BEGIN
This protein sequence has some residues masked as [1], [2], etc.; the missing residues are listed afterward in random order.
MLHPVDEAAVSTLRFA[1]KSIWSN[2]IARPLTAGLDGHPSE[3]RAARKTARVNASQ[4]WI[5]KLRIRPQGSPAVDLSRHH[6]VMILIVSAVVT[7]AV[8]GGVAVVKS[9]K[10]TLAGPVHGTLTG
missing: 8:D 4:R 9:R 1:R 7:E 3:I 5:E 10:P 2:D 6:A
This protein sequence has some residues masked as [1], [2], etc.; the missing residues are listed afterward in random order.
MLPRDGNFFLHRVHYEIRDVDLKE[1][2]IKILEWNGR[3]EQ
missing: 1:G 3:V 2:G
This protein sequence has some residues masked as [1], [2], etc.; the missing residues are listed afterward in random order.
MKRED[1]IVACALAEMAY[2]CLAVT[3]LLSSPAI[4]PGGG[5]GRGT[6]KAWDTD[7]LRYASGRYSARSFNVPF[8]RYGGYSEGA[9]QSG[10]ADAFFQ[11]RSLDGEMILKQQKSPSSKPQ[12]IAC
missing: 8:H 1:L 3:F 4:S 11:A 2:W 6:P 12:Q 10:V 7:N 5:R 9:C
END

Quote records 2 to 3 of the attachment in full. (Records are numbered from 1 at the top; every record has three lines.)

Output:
This protein sequence has some residues masked as [1], [2], etc.; the missing residues are listed afterward in random order.
MLPRDGNFFLHRVHYEIRDVDLKE[1][2]IKILEWNGR[3]EQ
missing: 1:G 3:V 2:G
This protein sequence has some residues masked as [1], [2], etc.; the missing residues are listed afterward in random order.
MKRED[1]IVACALAEMAY[2]CLAVT[3]LLSSPAI[4]PGGG[5]GRGT[6]KAWDTD[7]LRYASGRYSARSFNVPF[8]RYGGYSEGA[9]QSG[10]ADAFFQ[11]RSLDGEMILKQQKSPSSKPQ[12]IAC
missing: 8:H 1:L 3:F 4:S 11:A 2:W 6:P 12:Q 10:V 7:N 5:R 9:C